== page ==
nep-spo New Economics Papers
on Sports and Economics
Issue of 2006‒10‒14
five papers chosen by
Joao Carlos Correia Leitao
Universidade da Beira Interior

  1. The Champions League and the Coase Theorem By Stefan Szymanski
  2. Competitive balance in sports leagues and the paradox of power By Stefan Szymanski
  3. Tilting the Playing Field (Why a sports league planner would choose less, not more, competitive balance): The case of English Football By Stefan Szymanski; Stephanie Leach
  4. Team Performance in UEFA Champions League 2005-06 By Papahristodoulou, Christos
  5. Goal! Profit maximization and win maximization in football leagues By Pedro Garcia-del-Barrio; Stefan Szymanski

  1. By: Stefan Szymanski (Tanaka Business School, Imperial College)
    Abstract: The Coase Theorem is both one of the simplest and most profound ideas in economics. Coase’s insight was first expressed in print as a theorem by George Stigler, following the publication of the famous article “The Problem of Social Cost” by Nobel Laureate Ronald Coase (1960). Stigler stated it thus: “with zero transactions costs, private and social costs will be equal”. In this paper the Coase Theorem is approached through the medium of a sports league. While Coase’s article dates from 1960, a colleague at Chicago University published a discussion of the market for baseball players in 1956 which almost completely anticipates the more famous paper (Rottenberg (1956)).
    Keywords: Coase
    JEL: L83
    Date: 2006–10
  2. By: Stefan Szymanski (Tanaka Business School, Imperial College)
    Abstract: It is generally thought that competitive equilibrium in sports leagues involves too little competitive balance (the strong dominate the weak too much- a more even contest would be more attractive). However, it is possible to sow in a standard logit contest model that the reverse is true – the strong do not win “enough”- i.e. more wins by the strong team would increase attendance or revenues. This is consistent with Hirshleifer’s paradox of power. However, this is only true so long as the strong do not become too dominant- otherwise the regime switches to one of pre-emption: the strong never lose. This paper identifies the conditions under which the paradox of power and pre-emption will manifest themselves.
    JEL: L83
    Date: 2006–10
  3. By: Stefan Szymanski (Tanaka Business School, Imperial College); Stephanie Leach (Tanaka Business School, Imperial College)
    Abstract: It has traditionally been argued that the organizer of a sports league would prefer more competitive balance to the level that emerges in a noncooperative equilibrium. This argument has been used to justify restraints on competition between teams, which also tend to raise profits at the expense of players and consumers. This paper shows that in theory a planner would prefer less, not more, competitive balance. The paper uses data from the second tier of professional English league football to show just how unbalanced a league planner would choose.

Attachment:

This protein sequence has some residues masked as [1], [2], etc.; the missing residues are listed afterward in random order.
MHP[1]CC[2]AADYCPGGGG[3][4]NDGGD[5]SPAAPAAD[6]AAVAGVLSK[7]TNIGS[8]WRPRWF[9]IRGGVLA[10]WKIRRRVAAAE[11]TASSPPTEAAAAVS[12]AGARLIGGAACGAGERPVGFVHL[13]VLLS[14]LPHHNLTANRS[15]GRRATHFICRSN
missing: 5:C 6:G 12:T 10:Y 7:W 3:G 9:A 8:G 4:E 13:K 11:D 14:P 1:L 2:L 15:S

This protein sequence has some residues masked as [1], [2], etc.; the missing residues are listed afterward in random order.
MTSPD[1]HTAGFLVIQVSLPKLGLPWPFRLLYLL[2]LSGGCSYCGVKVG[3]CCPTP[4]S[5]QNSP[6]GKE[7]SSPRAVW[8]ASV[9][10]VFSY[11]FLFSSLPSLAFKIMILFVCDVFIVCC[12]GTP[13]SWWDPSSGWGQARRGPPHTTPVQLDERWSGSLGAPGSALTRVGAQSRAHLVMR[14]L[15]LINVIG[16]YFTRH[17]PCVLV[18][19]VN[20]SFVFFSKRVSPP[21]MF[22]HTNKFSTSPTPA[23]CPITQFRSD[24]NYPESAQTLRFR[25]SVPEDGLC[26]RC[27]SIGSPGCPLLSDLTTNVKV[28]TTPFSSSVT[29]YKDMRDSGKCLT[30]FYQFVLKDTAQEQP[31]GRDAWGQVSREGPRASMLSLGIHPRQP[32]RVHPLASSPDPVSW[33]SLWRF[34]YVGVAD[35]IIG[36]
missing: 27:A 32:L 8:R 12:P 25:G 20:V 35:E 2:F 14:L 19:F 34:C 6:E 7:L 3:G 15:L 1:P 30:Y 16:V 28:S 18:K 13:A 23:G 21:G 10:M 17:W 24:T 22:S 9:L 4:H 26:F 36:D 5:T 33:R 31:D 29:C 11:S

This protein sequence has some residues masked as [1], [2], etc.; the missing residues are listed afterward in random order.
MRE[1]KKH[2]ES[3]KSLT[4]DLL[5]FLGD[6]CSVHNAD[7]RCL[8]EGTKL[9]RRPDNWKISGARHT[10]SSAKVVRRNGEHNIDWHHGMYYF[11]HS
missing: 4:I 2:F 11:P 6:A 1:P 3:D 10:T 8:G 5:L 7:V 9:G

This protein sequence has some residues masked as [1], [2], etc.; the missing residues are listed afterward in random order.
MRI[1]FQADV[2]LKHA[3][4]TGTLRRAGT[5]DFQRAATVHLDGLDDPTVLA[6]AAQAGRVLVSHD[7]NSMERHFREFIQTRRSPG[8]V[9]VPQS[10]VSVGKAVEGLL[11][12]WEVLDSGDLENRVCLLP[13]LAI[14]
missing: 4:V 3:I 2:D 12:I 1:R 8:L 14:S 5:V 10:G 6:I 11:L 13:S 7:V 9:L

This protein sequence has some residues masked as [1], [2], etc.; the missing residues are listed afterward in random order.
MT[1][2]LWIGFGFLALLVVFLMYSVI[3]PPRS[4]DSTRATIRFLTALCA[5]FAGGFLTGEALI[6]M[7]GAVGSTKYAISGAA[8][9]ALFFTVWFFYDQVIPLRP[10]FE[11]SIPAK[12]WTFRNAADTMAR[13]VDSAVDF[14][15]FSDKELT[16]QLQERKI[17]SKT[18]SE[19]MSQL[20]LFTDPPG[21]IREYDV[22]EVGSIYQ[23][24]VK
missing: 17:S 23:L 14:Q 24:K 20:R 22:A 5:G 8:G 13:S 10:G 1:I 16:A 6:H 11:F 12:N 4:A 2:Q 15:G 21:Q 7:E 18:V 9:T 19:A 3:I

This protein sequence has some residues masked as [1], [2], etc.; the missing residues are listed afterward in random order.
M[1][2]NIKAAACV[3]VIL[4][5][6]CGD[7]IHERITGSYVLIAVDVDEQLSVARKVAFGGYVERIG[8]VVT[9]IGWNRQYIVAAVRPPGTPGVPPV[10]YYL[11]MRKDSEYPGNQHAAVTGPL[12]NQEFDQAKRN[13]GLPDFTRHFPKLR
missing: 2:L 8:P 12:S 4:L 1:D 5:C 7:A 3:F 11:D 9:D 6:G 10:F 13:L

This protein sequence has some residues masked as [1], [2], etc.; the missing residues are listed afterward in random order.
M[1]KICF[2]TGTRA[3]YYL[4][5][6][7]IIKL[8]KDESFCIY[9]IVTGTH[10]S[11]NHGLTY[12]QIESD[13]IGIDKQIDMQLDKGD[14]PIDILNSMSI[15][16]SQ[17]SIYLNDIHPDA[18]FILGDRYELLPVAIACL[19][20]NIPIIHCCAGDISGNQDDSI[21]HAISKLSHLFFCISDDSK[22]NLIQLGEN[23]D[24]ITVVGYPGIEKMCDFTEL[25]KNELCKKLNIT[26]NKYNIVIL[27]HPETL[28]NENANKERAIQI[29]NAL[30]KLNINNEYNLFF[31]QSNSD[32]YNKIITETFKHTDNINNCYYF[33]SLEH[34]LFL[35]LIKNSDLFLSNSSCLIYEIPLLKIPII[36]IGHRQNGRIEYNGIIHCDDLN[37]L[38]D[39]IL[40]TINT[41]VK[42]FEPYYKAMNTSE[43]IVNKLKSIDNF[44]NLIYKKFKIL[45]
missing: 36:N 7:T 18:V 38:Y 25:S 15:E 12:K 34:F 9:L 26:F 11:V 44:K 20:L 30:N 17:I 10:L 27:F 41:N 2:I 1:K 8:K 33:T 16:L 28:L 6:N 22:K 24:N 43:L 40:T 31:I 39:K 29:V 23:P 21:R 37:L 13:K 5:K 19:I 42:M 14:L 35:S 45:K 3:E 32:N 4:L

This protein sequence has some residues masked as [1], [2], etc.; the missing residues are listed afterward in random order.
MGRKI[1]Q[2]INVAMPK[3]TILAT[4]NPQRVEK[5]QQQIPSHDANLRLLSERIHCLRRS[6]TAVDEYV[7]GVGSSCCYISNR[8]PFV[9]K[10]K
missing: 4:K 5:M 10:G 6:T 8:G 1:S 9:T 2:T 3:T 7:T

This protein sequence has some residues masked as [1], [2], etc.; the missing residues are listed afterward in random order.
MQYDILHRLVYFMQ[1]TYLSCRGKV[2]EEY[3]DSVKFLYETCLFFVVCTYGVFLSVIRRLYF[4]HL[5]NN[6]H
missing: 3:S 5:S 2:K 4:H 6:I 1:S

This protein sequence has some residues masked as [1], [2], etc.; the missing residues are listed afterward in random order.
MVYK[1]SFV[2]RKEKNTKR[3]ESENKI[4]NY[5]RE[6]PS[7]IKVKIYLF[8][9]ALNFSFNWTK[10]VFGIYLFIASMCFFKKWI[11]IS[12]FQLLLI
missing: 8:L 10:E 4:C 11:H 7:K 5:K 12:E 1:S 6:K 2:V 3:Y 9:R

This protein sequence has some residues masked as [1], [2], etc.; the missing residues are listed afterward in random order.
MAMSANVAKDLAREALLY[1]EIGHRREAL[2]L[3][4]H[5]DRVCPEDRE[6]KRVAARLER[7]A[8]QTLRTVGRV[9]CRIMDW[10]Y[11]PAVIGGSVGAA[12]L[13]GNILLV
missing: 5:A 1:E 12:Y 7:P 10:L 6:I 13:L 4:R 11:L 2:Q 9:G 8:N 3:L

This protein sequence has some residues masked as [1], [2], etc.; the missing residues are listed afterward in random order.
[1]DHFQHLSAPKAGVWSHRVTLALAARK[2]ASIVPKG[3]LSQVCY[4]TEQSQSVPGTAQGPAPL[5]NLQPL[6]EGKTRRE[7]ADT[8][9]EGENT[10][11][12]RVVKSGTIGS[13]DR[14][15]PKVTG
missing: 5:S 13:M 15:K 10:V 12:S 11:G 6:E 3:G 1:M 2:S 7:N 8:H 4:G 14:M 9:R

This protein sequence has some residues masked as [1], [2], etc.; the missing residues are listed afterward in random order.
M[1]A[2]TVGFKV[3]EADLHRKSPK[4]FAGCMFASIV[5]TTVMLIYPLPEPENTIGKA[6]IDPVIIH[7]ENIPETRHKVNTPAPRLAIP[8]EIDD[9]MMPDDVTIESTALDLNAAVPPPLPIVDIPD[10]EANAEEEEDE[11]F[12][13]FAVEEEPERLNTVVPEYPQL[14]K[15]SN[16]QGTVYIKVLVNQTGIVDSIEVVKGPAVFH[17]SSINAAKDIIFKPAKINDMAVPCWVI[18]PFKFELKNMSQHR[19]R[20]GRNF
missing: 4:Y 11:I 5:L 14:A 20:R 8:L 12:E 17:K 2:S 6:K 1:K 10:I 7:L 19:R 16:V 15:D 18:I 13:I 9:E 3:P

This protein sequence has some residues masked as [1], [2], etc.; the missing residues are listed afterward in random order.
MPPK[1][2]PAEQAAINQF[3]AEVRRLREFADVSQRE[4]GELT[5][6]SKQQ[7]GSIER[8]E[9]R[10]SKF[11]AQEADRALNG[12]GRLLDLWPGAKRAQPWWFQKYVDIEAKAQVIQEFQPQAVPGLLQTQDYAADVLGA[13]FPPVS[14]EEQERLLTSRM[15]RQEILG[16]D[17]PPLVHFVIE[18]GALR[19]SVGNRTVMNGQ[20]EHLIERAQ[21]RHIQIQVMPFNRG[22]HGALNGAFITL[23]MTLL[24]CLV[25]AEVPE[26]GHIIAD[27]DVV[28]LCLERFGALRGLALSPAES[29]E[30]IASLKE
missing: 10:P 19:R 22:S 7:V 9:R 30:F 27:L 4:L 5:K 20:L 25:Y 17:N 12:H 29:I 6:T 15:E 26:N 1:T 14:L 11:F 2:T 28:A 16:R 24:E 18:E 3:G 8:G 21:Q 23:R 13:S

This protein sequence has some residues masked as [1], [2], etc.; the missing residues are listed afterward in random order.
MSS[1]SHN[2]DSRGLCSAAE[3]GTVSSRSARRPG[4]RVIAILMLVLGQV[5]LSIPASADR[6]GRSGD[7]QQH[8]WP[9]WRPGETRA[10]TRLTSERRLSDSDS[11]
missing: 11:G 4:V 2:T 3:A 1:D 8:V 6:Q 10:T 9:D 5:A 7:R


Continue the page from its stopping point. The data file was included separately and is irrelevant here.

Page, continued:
Keywords: competitive balance, sports leagues, football, soccer
    JEL: D71 L25 L41 L83
    Date: 2006–10
  4. By: Papahristodoulou, Christos
    Abstract: This study uses a multi-output multi-input Data Efficiency Analysis (DEA) to estimate the performance of all thirty-two participated football teams in the UEFA Champions League (CL) tournament 2005-06. The estimates are based on official match statistics from all 125 matches.
    Keywords: team; performance; efficiency; goals; points
    JEL: L83 Z0
    Date: 2006–09–05
  5. By: Pedro Garcia-del-Barrio (Universidad Internacional de Cataluna; Universidad Pompeu-Fabra); Stefan Szymanski (Tanaka Business School, Imperial College)
    Abstract: In this paper we estimate the best responses of football clubs to the choices of other clubs in Spanish and English leagues over the period 1994-2004. We find that choices are more closely approximated by win maximization than by profit maximization in both the short term and the long term. We examine club characteristics that might explain variations in choices between Spanish clubs.
    Keywords: soccer, football
    JEL: L83
    Date: 2006–10

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